LITERATURE CIRCLES AND IMMERSION INTO TEXTS

THE ROLE OF TALK IN LITERATURE CIRCLES

A Literature Circle is an effective, research-based literacy strategy that provides opportunities for purposeful classroom talk. With a focus on genuine, thoughtful conversations about good books, students meet in small groups to read, discuss and respond to the texts they are reading. As they put forward their thoughts and opinions, and listen to those of their peers, they become active readers who are practicing effective reading strategies and creating new understandings.

Strategies That Make a Difference

Helping students engage in the kind of purposeful talk that supports learning may require careful scaffolding.

  • Ask students, what they think an effective literature circle should look, sound and feel like?

  • Generate a list of qualities of effective literature circle discussions.

  • At the end of the literature circle ask students to discuss what worked well, what strategies they used, and what needs improvement.

  • Show students video clips of successful literature circle groups and ask them to observe, take notes and later discuss what they noticed and what they would like to try in their own groups.

  • Introduce response journals as a way for students to record their thoughts, questions, understandings about the text they are reading in preparation for the literature circle discussion.

  • Teach response starters such as, I wonder..., I noticed..., I was surprised by..., I made a connection..., etc.

  • Teach strategies for taking turns, building on others’ ideas, active listening, respect, etc.

Adapted from an excellent article by Heidi Mills and Louise Jennings (2011) Talking about Talk: Reclaiming the Value and Power of Literature Circles.

ADDITIONAL RESOURCES

You can find more about getting started with Literature Circles in the Reading section of the Literacy Today.

Give Them a Hand: Promoting Positive Interaction in Literature Circles from ReadWriteThink provides practical suggestions to help students improve their participation in literature discussions.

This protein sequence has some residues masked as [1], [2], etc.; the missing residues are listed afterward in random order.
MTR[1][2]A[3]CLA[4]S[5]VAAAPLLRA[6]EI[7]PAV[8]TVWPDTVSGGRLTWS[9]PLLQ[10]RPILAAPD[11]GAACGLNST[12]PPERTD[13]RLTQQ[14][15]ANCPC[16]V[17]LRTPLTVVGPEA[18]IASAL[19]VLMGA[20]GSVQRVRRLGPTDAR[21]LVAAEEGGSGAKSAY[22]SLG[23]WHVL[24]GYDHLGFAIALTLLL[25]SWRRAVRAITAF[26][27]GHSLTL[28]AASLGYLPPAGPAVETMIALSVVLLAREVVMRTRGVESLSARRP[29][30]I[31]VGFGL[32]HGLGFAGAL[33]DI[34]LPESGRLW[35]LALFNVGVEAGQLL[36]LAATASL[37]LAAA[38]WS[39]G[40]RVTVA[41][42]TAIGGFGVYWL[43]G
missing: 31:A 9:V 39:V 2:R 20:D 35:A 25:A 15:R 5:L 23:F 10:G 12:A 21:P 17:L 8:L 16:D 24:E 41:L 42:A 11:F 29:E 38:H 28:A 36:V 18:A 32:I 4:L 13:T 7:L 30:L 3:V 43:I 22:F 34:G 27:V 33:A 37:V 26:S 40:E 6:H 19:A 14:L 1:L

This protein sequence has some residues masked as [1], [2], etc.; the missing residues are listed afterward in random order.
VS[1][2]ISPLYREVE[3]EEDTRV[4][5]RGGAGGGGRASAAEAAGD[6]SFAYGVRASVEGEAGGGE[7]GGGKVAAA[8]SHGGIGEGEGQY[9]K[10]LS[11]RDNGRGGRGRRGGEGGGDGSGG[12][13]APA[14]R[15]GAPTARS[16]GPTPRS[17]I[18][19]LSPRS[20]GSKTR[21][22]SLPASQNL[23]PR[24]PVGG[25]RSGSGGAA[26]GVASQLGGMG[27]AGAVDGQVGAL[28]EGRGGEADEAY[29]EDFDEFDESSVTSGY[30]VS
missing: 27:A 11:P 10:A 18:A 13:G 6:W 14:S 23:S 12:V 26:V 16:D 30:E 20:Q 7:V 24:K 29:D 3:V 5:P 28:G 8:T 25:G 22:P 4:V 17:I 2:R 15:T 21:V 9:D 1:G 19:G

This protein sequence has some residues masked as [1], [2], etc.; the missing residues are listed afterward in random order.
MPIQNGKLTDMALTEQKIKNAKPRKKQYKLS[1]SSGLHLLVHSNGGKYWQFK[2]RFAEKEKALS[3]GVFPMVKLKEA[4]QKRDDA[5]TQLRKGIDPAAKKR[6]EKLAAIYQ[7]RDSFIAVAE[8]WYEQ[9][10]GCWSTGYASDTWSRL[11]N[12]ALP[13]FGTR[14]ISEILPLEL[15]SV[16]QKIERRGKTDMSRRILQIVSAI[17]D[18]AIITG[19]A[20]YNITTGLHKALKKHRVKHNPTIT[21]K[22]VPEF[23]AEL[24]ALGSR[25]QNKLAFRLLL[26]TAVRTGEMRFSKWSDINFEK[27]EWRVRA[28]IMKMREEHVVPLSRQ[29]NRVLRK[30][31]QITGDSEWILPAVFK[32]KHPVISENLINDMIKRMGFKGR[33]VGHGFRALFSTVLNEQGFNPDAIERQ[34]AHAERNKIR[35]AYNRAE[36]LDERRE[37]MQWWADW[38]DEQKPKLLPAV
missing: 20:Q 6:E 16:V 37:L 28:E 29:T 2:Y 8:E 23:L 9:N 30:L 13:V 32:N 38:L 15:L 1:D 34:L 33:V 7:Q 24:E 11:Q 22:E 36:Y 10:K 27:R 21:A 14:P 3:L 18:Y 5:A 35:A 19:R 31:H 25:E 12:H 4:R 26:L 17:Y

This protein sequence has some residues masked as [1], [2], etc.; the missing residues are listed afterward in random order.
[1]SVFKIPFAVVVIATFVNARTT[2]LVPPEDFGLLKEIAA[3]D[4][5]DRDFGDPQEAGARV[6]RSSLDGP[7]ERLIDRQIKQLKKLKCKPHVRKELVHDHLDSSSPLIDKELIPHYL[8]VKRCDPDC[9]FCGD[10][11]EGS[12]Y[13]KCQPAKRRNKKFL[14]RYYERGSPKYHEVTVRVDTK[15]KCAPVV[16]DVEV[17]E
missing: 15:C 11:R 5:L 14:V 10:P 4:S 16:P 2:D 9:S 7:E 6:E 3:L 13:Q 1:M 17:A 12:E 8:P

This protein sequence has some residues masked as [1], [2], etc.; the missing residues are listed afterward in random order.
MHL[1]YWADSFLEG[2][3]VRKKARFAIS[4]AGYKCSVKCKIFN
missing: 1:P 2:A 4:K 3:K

Let’s Talk About Stories is another resource from ReadWriteThink. In these lessons, students participate in partner, small group and whole-class discussions to respond to a text.


IMMERSION INTO TEXTS

Learning how texts are made and why they "look" and "act" the way they do is essential social knowledge. It is the structures and features of texts that make them recognizable and that communicate their meaning or message, as in "Once upon a time..." in a fairy tale, or "Dear Sir/Madam" in a formal letter, or the theme music that is used to announce a popular television show.

We need this knowledge if we are to develop the kind of literacy that allows individuals to become knowledgeable and critical participants in society.

Talk plays a key role when students are exploring any type of text, e.g. a video, an illustration, poetry, or a newspaper article. Immersion into texts occurs when students work together (in whole class and small groups) to:

  • read, listen to, and/or view many examples of the genre/text type being studied

  • discuss how these texts are constructed and why

  • look for common patterns (e.g. the use of false clues in mystery)

  • build criteria for the genre/text type

  • support their thinking about the way the text type works with evidence from the text.

  • talk about audience and purpose

Click here to watch as a Cycle Three class experiences immersion into text and learns about the genre of biography.

how_texts_work-literacy_and_the_ela_programs.pdf

HOW TEXTS WORK

This small handbook called HOW TEXTS WORK: Literacy and the English Language Arts programs may also be useful as a resource.


Download the handbook here.

LITERACY TODAY IS UNDERSTANDING THE WORD AND THE WORLD.

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